Be of Good Cheer
The promise is that the Lord will be with us and lead us, presumably through the Comforter (Jn. 14:16, 26; 15:26). But we often misunderstand what comforter means. We take it to mean one who consoles us and, of course, in modern English that is its primary meaning. But the older meaning of the word is more closely associated with its roots, which mean "strength with." A comforter is someone who gives you strength. That's why comforter is a good translation of the Greek word used in John, parakletos, for the latter means "one who comes to the aid of another." We are promised that God will be with us through the Holy Spirit, and we are told that we should have courage in the face of trials because we are assured of his divine presence with us in those trials.
In that context the last use of the phrase "good cheer" in the Doctrine and Covenants takes on added significance: "Let thy heart be of good cheer before my face" (D&C 112:4). Each week Latter-day Saints covenant "that they are willing to take upon them the name of thy Son, and always remember him" (Moroni 4:3).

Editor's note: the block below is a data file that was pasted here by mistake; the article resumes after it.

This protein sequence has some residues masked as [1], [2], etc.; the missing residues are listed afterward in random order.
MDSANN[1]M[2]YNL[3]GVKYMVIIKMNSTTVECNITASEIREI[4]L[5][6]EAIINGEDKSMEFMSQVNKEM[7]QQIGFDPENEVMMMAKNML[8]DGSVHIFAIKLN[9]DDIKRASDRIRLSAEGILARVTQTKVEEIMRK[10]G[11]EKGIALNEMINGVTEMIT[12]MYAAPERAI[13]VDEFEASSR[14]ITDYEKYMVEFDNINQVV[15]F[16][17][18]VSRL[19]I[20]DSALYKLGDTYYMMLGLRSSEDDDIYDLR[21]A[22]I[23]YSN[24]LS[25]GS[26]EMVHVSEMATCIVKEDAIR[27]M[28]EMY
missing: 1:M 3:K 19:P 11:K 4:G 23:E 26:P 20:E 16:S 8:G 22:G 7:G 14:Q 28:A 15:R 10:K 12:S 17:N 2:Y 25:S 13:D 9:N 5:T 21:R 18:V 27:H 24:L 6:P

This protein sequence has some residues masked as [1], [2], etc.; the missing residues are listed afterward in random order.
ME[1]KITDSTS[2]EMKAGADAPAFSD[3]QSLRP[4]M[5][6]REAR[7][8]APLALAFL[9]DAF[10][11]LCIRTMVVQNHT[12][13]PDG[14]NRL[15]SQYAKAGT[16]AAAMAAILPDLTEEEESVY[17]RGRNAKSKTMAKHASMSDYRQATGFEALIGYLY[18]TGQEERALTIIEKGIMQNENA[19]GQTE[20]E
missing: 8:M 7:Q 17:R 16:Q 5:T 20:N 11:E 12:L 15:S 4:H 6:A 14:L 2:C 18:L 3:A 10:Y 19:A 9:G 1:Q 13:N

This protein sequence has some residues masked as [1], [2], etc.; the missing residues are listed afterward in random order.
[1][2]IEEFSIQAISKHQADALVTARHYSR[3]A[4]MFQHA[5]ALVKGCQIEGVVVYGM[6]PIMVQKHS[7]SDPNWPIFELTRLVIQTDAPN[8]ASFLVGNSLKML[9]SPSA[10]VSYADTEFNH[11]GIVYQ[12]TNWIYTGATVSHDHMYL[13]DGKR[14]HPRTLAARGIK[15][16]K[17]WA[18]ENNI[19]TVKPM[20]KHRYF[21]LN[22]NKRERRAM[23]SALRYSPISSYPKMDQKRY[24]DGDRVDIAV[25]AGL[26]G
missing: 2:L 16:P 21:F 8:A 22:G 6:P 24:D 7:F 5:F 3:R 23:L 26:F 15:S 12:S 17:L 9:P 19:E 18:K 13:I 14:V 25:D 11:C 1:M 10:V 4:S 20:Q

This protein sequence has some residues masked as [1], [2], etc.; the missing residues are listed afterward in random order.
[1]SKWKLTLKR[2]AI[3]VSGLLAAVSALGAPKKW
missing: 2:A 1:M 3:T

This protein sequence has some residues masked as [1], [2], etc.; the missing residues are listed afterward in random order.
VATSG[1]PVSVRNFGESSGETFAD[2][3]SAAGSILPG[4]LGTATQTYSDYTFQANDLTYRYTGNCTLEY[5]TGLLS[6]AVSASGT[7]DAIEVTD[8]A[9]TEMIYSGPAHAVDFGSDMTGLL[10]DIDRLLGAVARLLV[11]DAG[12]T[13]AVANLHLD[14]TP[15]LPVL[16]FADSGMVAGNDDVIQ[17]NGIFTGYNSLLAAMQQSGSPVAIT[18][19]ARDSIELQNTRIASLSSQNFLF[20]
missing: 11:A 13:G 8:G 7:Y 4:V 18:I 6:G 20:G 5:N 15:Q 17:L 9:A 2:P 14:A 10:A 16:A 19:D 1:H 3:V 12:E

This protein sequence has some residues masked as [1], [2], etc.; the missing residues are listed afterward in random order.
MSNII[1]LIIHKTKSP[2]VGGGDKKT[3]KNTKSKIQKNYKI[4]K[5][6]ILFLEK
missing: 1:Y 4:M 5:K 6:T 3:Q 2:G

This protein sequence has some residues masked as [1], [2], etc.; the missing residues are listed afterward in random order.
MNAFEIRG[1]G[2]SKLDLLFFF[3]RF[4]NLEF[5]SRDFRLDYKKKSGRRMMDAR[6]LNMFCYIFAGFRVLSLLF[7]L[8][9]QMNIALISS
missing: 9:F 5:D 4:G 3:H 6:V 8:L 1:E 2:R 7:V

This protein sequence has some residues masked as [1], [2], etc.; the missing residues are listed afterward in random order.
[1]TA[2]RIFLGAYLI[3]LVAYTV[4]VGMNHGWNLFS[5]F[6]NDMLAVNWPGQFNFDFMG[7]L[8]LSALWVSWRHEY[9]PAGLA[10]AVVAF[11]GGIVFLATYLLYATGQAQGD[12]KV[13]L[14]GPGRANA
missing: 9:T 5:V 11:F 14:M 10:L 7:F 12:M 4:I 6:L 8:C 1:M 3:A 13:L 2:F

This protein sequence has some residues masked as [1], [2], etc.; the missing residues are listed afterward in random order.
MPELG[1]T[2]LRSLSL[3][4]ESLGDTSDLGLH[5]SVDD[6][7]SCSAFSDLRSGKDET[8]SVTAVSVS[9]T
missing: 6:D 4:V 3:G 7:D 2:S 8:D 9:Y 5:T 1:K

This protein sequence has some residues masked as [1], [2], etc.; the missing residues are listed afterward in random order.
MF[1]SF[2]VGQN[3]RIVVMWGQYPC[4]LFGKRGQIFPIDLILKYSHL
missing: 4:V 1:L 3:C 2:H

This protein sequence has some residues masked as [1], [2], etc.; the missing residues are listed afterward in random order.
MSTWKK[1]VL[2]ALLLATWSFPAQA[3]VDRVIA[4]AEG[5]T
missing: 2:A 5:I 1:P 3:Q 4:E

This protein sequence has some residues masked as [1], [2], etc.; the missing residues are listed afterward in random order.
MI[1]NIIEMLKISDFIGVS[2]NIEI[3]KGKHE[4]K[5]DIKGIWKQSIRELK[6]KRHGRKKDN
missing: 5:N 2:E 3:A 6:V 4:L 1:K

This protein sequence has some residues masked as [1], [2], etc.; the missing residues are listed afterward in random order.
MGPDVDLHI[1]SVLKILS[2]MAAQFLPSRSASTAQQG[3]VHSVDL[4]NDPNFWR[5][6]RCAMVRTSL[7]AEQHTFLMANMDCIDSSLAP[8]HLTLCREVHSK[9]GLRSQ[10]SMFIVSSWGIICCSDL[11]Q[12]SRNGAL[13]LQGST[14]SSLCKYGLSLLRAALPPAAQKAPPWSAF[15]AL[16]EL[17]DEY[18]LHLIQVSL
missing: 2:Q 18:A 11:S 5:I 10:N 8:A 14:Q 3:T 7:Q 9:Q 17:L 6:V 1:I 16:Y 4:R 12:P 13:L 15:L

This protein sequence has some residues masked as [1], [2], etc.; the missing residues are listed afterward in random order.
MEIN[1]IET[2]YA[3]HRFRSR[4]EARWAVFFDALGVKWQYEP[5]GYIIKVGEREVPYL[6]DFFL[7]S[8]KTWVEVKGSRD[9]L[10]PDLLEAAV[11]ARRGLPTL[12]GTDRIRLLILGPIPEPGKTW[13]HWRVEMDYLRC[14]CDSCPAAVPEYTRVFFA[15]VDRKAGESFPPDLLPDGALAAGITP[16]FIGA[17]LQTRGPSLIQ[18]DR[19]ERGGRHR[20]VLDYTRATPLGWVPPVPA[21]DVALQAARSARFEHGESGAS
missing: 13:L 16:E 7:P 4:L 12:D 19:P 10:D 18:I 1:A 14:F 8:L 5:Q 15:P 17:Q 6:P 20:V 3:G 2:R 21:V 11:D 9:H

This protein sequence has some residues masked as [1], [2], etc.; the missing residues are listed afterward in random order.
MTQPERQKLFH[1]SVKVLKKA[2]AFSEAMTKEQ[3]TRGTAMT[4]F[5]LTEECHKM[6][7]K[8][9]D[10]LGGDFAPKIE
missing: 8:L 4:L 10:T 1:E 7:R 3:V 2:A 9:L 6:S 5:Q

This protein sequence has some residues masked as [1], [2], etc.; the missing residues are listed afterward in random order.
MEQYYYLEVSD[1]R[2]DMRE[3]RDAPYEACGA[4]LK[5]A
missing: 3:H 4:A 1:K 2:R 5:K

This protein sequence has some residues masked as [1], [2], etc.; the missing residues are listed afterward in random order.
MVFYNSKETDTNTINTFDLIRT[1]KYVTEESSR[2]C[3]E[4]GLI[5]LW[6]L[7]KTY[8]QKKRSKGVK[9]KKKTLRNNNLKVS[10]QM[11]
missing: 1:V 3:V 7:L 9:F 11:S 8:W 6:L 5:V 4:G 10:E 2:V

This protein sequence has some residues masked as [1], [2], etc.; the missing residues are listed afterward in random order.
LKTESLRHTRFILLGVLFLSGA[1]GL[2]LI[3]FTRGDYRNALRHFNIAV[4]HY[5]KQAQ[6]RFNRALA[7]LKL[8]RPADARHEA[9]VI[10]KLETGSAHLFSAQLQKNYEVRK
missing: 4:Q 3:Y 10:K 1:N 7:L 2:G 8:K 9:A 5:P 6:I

We keep that covenant by doing the things that he has commanded us as evidence of our love and commitment. The Lord promises that he will give his Spirit to be with us and give us strength so that we can have the courage—and happiness—that we will need in the face of tribulation, whether the tribulation of the world or the tribulations of our spirits.
James Faulconer is a Richard L. Evans Professor of Religious Understanding at Brigham Young University, where he has taught philosophy since 1975.